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Ist das rechtliche postulat ein postulat der reinen praktischen vernunft

By Katrin Flikschuh


While German speaking Kant scholars tend to focus on interpreting the ‘postulate of practical reason with regard to Right' as a permissive law ( lex permissiva ), their English speaking counterparts emphasise its status as a postulate of pure practical reason. The present article seeks to establish a connection between the postulate's two functions. The paper distinguishes between a.) a justificatory function and b.) a referring function of the postulate of Right. In its first function as a lex permissiva the postulate justifies the right to external possession of each person. In its second function as a postulate of pure practical reason it refers agents to the ‘final end' or ‘final purpose' of the Doctrine of Right as a whole, namely to the idea of cosmopolitan Right as an idea of pure practical reason. The referring function of the postulate of Right follows as a corollary from its justificatory function: b.) is thus conceptually dependent upon a.). This interpretation establishes a systematic connection between Kant's account of Private Right on the one hand and his view of cosmopolitan Right on the other hand: the final end of securing the right of each lies in establishing ‘thoroughgoing' relations of Right among all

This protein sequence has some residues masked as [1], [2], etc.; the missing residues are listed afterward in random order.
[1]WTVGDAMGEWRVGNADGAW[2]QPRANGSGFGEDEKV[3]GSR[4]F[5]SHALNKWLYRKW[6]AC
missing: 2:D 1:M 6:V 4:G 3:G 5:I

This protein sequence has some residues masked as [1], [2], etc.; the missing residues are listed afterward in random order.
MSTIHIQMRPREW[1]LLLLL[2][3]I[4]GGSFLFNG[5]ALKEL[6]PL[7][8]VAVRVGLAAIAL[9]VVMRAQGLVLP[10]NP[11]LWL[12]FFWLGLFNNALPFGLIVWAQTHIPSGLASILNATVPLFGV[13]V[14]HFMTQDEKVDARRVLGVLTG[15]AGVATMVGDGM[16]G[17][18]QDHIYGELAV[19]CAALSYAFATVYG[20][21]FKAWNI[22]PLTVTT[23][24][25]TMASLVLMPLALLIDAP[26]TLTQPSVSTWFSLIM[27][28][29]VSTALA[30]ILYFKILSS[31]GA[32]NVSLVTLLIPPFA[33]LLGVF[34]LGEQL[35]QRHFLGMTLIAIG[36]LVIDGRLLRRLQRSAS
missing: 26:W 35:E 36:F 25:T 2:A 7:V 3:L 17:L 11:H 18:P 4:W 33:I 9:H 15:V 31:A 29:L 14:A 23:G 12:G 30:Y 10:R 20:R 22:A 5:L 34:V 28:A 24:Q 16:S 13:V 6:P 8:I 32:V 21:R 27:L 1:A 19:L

Topics: B Philosophy (General)
Publisher: Duncker & Humblot
Year: 2004
OAI identifier:
Provided by: LSE Research Online
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